Electricity. Ever since Benjamin Franklin flew his kite, humans have established a very intimate relationship with it.
The world runs on it. Industry runs on it. And as part of the workforce in an industry run on electricity, it is so important to know how important safety is around electricity!
Electricity will flow through anything that will conduct it. And, one of the best conductive substances is water…which happens to represent over 70% of the human body. But, it’s the other 30% of our body that causes the trouble with electricity. When the electricity runs into these obstructions, it causes the electricity to turn into heat, which then results in burns.
Electricity can also mimic or override the signals given off by our nerves as well, causing muscle contractions, making it harder to let go of whatever is delivering the current to your body. And this can happen even with low currents. As OSHA is quick to point out, low voltage does not equal low hazard.
How much electricity can you take?
Well, there is no answer to that question. How your body reacts to an electric shock is highly influenced by three independent factors.
- The rate the current flows through your body
If you are perspiring, standing in water, or have any presence of moisture, electricity has a better conductive substance overall. Conversely, if you are standing on a non-conductive surface, such as a rubber mat, you may not even feel the shock.
- The length of time the current is flowing through the body.
The longer the electrical contact, the greater the flow and the greater the shock to the body.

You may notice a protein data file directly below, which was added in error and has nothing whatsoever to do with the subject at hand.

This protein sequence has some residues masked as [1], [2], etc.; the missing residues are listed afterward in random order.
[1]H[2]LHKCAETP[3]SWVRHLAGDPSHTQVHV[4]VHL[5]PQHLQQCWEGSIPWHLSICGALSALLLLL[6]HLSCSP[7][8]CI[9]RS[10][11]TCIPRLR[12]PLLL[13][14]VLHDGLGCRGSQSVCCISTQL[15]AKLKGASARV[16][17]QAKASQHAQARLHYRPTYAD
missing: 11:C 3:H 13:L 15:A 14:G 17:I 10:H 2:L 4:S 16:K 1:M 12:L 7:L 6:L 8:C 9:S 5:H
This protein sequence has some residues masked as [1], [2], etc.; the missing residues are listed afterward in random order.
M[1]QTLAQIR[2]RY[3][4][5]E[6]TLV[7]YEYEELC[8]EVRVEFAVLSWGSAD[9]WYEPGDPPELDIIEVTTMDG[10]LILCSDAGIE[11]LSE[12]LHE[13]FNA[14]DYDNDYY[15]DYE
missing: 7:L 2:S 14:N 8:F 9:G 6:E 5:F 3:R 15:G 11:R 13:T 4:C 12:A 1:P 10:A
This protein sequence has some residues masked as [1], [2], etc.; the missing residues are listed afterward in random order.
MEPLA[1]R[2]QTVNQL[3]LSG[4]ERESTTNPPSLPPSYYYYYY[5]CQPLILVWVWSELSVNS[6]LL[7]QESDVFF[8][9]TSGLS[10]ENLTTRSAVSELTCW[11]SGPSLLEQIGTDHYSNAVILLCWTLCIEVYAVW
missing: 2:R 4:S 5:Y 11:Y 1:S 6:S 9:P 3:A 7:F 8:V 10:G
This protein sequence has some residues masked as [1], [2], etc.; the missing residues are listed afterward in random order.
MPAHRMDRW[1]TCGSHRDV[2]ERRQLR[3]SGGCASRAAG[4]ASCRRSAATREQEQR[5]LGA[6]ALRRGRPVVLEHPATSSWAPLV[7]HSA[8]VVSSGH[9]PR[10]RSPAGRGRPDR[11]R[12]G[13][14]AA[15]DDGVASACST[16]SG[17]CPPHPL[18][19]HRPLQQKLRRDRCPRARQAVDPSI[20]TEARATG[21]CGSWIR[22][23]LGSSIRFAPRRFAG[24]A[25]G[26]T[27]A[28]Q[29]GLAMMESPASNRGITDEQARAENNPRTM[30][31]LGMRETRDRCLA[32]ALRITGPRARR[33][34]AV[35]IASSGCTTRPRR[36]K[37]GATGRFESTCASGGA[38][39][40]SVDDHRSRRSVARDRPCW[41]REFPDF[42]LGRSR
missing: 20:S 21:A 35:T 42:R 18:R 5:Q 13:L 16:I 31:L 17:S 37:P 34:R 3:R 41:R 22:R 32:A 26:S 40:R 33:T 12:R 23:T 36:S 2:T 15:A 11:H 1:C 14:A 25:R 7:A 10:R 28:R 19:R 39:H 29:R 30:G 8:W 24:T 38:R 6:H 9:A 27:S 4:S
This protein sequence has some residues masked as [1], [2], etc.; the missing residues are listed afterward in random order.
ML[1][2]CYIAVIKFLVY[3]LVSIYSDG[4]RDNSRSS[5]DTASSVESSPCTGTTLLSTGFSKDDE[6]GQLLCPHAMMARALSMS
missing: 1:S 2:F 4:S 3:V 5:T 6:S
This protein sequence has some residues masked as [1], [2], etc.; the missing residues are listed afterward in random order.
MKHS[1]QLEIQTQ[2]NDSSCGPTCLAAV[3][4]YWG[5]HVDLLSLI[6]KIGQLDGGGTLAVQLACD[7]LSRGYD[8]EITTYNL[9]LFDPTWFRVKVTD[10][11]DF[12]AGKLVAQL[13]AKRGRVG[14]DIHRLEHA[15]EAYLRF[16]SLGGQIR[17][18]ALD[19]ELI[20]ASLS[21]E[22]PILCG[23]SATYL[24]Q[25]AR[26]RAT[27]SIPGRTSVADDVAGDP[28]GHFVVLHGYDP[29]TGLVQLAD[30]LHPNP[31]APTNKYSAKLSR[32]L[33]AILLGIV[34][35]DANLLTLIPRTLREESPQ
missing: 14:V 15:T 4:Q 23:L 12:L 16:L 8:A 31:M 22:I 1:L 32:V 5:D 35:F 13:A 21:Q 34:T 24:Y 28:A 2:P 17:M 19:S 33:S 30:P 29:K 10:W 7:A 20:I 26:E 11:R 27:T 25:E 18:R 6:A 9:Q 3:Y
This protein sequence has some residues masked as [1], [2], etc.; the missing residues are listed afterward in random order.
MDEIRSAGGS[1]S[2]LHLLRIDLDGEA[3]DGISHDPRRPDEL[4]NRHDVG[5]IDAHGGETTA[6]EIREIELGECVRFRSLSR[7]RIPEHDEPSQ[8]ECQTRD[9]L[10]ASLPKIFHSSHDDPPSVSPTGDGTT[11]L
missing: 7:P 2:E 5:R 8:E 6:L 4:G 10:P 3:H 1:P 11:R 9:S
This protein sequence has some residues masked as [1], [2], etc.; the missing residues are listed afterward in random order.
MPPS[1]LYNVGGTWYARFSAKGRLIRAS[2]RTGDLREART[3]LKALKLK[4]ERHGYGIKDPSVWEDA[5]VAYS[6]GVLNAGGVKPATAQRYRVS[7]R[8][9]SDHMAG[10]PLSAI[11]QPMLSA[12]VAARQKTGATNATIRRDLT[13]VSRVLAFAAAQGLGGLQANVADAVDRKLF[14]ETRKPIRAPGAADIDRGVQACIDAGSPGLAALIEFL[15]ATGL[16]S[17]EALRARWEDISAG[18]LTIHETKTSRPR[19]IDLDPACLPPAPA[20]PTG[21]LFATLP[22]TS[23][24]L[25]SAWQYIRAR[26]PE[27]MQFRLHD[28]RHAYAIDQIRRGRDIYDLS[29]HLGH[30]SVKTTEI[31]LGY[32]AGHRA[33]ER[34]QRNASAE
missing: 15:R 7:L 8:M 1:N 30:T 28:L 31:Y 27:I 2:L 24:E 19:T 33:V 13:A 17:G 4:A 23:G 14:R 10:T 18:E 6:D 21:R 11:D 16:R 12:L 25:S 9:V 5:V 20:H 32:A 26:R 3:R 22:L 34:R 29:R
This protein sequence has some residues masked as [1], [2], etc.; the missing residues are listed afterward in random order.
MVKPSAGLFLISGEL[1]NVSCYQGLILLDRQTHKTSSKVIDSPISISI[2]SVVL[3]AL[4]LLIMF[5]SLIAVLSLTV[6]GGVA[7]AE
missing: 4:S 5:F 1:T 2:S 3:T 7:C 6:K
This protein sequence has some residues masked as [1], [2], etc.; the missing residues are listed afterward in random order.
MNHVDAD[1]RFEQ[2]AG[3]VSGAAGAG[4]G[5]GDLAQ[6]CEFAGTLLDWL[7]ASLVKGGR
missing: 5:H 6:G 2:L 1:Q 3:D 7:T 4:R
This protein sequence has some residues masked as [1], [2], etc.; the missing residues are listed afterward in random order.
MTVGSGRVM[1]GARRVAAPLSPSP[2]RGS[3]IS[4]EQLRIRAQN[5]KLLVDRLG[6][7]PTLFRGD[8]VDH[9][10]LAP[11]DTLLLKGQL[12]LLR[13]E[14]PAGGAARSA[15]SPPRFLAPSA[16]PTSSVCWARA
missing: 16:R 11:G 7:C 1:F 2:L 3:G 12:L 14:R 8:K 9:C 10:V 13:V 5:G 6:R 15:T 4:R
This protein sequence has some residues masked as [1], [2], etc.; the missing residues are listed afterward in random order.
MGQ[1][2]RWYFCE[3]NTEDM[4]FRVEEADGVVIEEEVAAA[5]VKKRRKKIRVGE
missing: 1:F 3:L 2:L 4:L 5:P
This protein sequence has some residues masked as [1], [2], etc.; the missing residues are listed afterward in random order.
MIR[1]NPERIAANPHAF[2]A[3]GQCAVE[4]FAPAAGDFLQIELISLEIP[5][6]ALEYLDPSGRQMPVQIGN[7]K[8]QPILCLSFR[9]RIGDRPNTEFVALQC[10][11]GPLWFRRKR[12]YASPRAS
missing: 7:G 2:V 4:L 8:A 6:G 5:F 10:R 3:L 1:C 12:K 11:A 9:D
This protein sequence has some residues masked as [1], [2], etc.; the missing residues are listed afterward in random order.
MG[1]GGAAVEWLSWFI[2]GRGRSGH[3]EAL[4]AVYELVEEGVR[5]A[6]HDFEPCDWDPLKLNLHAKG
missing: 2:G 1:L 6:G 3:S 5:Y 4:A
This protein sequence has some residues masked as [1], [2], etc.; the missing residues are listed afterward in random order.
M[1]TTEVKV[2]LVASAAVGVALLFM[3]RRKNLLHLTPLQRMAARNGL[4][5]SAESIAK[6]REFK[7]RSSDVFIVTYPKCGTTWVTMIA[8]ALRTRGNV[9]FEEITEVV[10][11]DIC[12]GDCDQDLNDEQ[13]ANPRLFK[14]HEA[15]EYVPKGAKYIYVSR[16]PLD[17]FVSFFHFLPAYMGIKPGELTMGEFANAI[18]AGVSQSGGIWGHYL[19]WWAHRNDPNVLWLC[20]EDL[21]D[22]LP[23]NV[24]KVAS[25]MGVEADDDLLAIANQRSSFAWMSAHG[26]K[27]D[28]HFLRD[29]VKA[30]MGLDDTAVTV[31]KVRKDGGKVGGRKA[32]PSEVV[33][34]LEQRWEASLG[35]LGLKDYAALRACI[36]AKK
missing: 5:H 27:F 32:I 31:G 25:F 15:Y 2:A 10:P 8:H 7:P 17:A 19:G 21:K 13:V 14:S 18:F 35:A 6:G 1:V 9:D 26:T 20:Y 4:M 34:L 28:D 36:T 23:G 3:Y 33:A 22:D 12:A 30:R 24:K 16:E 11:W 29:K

- The path of the electrical flow.
Electricity will always want to find the shortest way to the ground. So, if it enters your right hand, it will most likely travel through your heart on its way down to your right leg to exit the body. The most dangerous path is through any vital organs.
If the right precautions are not taken, electricity can be a killer.
Your actions can protect your safety.
OSHA provides some great tips on their website to prevent burns, shocks and electrocution.
- Assume that all overhead wires are energized at lethal voltages. Never assume that a wire is safe to touch even if it is down or appears to be insulated.
- Never touch a fallen overhead power line. Call the electric utility company to report fallen electrical lines.
- Stay at least 10 feet (3 meters) away from overhead wires during cleanup and other activities. If working at heights or handling long objects, survey the area before starting work for the presence of overhead wires.
- If an overhead wire falls across your vehicle while you are driving, stay inside the vehicle and continue to drive away from the line. If the engine stalls, do not leave your vehicle. Warn people not to touch the vehicle or the wire. Call or ask someone to call the local electric utility company and emergency services.
- Never operate electrical equipment while you are standing in water.
- Never repair electrical cords or equipment unless qualified and authorized.
- Have a qualified electrician inspect electrical equipment that has gotten wet before energizing it.
- If working in damp locations, inspect electric cords and equipment to ensure that they are in good condition and free of defects, and use a ground-fault circuit interrupter (GFCI).
Always use caution when working near electricity. Even it it is low volatage!